Bruno Lawrence was a British and New Zealand musician and actor.
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The following lists events that happened during 1972 in New Zealand.
Ronald Hugh Morrieson was a novelist and short story writer in the New Zealand vernacular, who was little known in his home country until after his death. He earned his living as a musician and music teacher, and played in dance bands throughout south Taranaki. Morrieson lived in the Taranaki town of Hawera all his life and this town appears in his novels. He was a heavy drinker throughout his life and this contributed to his early death.
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Came a Hot Friday is a 1985 New Zealand comedy film, based on the 1964 novel by Ronald Hugh Morrieson. Directed and co-written by Ian Mune, it became one of the most successful local films released in New Zealand in the 1980s. The film's cast included famed New Zealand comedian Billy T. James.
Frances Rose McIver is a New Zealand actress. She is best known for starring as medical examiner Olivia "Liv" Moore in The CW supernatural comedy-drama series iZombie (2015–2019). She received further recognition for starring as Amber Moore in the romantic comedy films A Christmas Prince (2017), A Christmas Prince: The Royal Wedding (2018), and A Christmas Prince: The Royal Baby (2019).
Martyn Sanderson was an actor, director, producer, writer and poet from New Zealand. Described as one of the founding father's of modern theatre in New Zealand. In New Zealand he had appearance's in 26 films, but he also worked internationally including in Australia and Samoa.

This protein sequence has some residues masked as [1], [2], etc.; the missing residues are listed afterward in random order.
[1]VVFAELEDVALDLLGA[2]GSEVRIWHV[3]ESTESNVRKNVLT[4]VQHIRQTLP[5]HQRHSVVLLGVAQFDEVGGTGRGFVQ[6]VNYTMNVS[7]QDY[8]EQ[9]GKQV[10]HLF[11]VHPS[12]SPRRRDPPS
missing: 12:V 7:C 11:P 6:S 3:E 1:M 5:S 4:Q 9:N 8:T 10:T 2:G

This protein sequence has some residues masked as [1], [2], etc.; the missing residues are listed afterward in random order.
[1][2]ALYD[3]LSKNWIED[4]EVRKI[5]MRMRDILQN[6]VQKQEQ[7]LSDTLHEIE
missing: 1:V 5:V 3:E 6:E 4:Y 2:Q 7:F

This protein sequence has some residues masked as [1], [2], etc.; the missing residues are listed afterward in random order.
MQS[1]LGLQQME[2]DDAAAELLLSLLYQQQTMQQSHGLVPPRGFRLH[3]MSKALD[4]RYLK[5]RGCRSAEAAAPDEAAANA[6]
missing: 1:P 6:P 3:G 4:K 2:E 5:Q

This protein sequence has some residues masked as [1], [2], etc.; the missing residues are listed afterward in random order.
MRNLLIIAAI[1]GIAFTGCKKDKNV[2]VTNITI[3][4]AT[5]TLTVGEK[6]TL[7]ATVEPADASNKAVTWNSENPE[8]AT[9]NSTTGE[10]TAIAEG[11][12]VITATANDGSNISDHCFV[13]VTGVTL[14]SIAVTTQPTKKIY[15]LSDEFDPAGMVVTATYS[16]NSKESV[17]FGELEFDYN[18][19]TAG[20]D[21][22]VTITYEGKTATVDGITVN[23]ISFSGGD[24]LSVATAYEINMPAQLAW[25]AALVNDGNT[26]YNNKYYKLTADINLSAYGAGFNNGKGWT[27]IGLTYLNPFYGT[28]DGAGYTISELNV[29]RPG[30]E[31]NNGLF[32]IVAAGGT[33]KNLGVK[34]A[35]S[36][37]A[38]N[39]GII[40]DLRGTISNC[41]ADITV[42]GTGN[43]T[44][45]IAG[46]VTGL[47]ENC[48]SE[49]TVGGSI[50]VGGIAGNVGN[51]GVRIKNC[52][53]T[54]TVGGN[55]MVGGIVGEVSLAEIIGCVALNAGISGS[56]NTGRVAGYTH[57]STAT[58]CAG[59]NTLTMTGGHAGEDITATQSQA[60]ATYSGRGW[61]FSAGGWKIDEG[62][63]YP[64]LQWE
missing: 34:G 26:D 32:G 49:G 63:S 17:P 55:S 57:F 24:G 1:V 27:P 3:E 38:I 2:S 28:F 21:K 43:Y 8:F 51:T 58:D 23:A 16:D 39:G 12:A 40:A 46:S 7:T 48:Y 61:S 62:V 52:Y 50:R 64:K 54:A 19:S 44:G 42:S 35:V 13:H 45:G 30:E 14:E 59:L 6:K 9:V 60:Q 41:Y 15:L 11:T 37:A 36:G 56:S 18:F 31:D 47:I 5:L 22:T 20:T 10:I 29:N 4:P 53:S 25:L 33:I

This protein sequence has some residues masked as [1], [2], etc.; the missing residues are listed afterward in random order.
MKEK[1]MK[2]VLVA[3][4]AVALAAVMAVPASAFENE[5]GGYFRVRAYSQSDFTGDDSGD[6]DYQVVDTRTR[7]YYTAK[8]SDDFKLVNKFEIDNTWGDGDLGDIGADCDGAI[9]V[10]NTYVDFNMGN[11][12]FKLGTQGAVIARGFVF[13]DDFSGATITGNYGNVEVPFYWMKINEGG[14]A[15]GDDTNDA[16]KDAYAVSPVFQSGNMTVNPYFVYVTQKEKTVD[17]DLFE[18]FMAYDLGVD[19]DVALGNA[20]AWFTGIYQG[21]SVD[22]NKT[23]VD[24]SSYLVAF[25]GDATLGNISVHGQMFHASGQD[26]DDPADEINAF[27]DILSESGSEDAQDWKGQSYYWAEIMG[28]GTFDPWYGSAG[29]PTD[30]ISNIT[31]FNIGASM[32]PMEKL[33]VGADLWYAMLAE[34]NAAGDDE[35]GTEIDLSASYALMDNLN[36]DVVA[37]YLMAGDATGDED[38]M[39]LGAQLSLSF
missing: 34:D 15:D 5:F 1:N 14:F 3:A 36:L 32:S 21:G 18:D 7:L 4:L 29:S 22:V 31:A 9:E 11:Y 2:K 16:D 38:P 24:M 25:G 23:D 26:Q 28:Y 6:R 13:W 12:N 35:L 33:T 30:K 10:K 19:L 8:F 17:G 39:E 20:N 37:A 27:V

"Make Me a Pallet on the Floor" is a blues/jazz/folk song now considered as a standard. The song's origins are somewhat nebulous and can be traced back to the 19th century. It appeared in sheet music in 1908 as part of "Blind Boone's Southern Rag Medley No. One: Strains from the Alleys." Various versions of the lyrics were first published in 1911 in an academic journal of ethnomusicology. Some sources attribute the modern score to W. C. Handy, who later modified it into a song known as "Atlanta Blues".
The New Zealand 1990 Commemoration Medal was a commemorative medal awarded in New Zealand in 1990 to celebrate the 150th anniversary of the signing of the Treaty of Waitangi, and was awarded to approximately 3000 people.
Predicament is a 2010 comedy horror film based on the 1975 novel by Ronald Hugh Morrieson and starring Jemaine Clement of the musical comedy duo Flight of the Conchords plus Tim Finn of the Finn Brothers. Filmed in Hawera and Eltham in Taranaki, it was the last Morrieson novel to be adapted for cinema; his other three novels were filmed in the 1980s.
Ladies of Washington is a 1944 American drama film directed by Louis King and starring Trudy Marshall, Ronald Graham and Anthony Quinn. It concentrates on a group of young women employed by the federal government in wartime Washington D.C., one of whom becomes involved with an enemy agent.
Ian Watkin was a New Zealander actor known for the films Braindead and Sleeping Dogs. Watkin grew up in Greymouth, and started his career in theatre and radio play's, and working as a magazine editor before emigrating to Australia in 1999. where he continued to appear in numerous television and theatre roles and also became a wine broker. He was also known as Mr. Big Cheese due to a television commercial in which he appeared in.
The 1980 New Year Honours in New Zealand were appointments by Elizabeth II on the advice of the New Zealand government to various orders and honours to reward and highlight good works by New Zealanders. The awards celebrated the passing of 1979 and the beginning of 1980, and were announced on 31 December 1979.